Eric Hofbauer & The Infrared Band
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Eric Hofbauer & The Infrared Band

Somerville, Massachusetts, United States | INDIE

Somerville, Massachusetts, United States | INDIE
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"Eric Hofbauer and the Infrared Band at Firehouse 13"

Eric Hofbauer has a way of thoughtfully deconstructing a standard. On the Boston guitarist's American Fear, there's a fractious spin on Tears For Fears' "Everybody Wants To Rule the World" and a sweet blend of Duke Ellington and Hank Williams gems. With sharp plinks and rich chords, the guitarist makes us hear the classics anew. His Infrared Band, which comes to Firehouse 13, 41 Central Street, Providence, for an evening of jazz interplay, is a bit different, but no less engaging. On Myth Understanding (Creative Nation), the leader bounces through an array of swinging originals that aren't afraid to look around corners and investigate odd areas. Like most jazz, the music is based on nuance - careful listening is rewarded in numerous ways. Saxophonist Kelly Roberge is an able foil for Hofbauer, and their rhythm section is terrifically agile. The guitarist, a professor of jazz history at Emerson, explained his Beantown position to em magazine: "My reputation here on the Boston scene is that I'm the weird guitar player with the weird chords. Literally, they'll say this: ‘Oh, yeah I've heard of you, you're the guy who plays the weird chords.' But I'm fine with that, I've gotten over that. I've made that philosophical and artistic decision to do what I want to do the way I want to do it." At Firehouse 13, you'll find out he does it quite well, too. - Providence Phoenix


"Eric Hofbauer & the Infared Band: Myth Understanding (2008)"

Guitarist Hofbauer is a working definition of what it means to be respectful of the nebulous thing that is the tradition without treating it as though it's worthy only of reverence. It shows with this group just as much as it does in his work as a member of the Blueprint Project.
The music here is shot through with quirks so skillfully played that they seem integral to the success of its realization. There is for example, nothing even remotely self-conscious about "A Drunk Monk," wherein a line is seemingly subject to infinite variations and shadings making for deeply organic music, out of which Michael Montgomery's bass solo rises as naturally as the tide.

Reference has to be made to the very sound of this group. Although the precedents for tenor sax-guitar-bass-drums quartets are many, they still manage to make something fresh out of it, and in a manner so easy that it might leave listeners wondering why so few musicians seem to manage it. Kelly Roberge's tenor sax sound is dry without being parched, and on the likes of "Jac Mac Talkin'" and "Molecular Mischief" he rolls out certain phrases as if his knowledge of the music goes back at least as far as saxophonist Flip Phillips. The ebullience that implies however is not put to use for grandstanding purposes; if such a thing as joyous consideration is a viable contention then it's on offer in this instance.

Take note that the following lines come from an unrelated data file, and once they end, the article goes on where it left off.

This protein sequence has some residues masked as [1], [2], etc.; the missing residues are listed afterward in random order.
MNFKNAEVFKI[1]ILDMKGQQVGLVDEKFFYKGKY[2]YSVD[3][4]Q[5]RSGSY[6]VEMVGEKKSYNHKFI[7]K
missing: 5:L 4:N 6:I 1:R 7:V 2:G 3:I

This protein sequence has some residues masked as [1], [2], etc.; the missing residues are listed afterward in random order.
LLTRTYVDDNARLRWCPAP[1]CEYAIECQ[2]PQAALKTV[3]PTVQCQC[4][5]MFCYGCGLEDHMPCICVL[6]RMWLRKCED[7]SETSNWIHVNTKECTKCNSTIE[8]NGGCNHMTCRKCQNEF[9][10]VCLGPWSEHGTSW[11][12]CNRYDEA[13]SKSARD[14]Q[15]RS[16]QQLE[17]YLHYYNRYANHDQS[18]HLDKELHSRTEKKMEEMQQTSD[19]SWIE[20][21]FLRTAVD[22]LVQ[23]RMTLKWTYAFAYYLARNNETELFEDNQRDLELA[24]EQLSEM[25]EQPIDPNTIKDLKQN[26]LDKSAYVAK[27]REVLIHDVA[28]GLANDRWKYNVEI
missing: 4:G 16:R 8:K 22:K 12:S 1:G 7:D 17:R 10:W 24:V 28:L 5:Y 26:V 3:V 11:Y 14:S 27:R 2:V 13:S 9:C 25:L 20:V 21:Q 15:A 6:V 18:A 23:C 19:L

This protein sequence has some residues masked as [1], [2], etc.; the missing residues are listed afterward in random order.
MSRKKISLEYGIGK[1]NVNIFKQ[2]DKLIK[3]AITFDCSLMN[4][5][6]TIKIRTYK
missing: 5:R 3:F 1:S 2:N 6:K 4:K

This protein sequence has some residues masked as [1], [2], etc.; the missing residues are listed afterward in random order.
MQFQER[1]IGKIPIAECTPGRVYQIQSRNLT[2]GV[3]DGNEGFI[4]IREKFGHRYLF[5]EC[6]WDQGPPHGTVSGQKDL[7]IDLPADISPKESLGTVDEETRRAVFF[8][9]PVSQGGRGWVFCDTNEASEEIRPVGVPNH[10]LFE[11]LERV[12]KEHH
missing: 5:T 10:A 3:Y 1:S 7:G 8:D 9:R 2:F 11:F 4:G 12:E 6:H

Similarly, Hofbauer himself comes up with a take on jazz guitar that sidesteps the usual with easy aplomb, his paradoxically dry yet resonant tone enlivening the theme statement on the "The Chump Killer," where his solo is a model of telling understatement which only goes to show that the most compelling story is often the one delivered by a considered voice. The work of drummer Miki Matsuki on this one is also in the same mold yet seemingly alert to every twist and turn the music takes.

It all adds up to something special, not least because this is a group which seems to realize that the tradition is no end in itself but rather something that retains its validity only through periodic but ranging renewal. - All About Jazz


"Eric Hofbauer and the Infared Band"

The liner notes give you all the inside dope on guitarist Hofbauer’s compositional strategies — myths, puzzles, martial arts, puns, programmatic narratives. But what’s likely to hit you first is his flair for bluesy, riffing AABA melodies. Yes, he likes to warp expectations with all that gamesmanship, but at his best, he sets up a satisfying songlike tension-and-release from stop-time and odd-meter sections into 4/4 swing. Maybe best of all is “A Drunk Monk,” which appears to have as much to do with Shaolin warriors as with Thelonious. Again, though, what will grab you is the tension of bassist Mike Montgomery’s lagging, syncopated two-bar ostinato against the quick 6/8 pulse and misterioso theme. Montgomery’s solo here is downright eloquent — spare and lyrical — and saxophonist Kelly Roberge builds smooth, concise phrases up to climactic ululations. Elsewhere, Hofbauer likes to break the band down into duo and trio passages. (Miki Matsuki is the capable drummer.) At times you might wish he trusted those grooves and melodies a bit more, but there’s always something to savor in these four-way conversations. And yes, “The Chump Killer” is inspired by Kung Fu Hustle. - Boston Phoenix


"Eric Hofbauer and the Infrared Band - Level (2011)"

Boston-based guitarist Eric Hofbauer penned the liner notes to his new album out today, Level, beginning it with the testimony that “the music on Level … explores the human condition using sound to tell stories.” He then goes on to explain that the album “offers nine mythology-themed pieces about duality in the universe and in life — two sides trying to find balance.” These are pretty metaphysical and abstract concepts he lays on his listeners, but it actually helps in understanding the concept behind the music and thus, the music itself.That’s because Level, the second album by the Hofbauer-led Infrared Band, flips often between two characters, a mainstream jazz one and a whack jazz one. Between extended song forms and short, compressed ideas. Between conventional tasks and stepping outside of those traditional duties to undertake unconventional ones.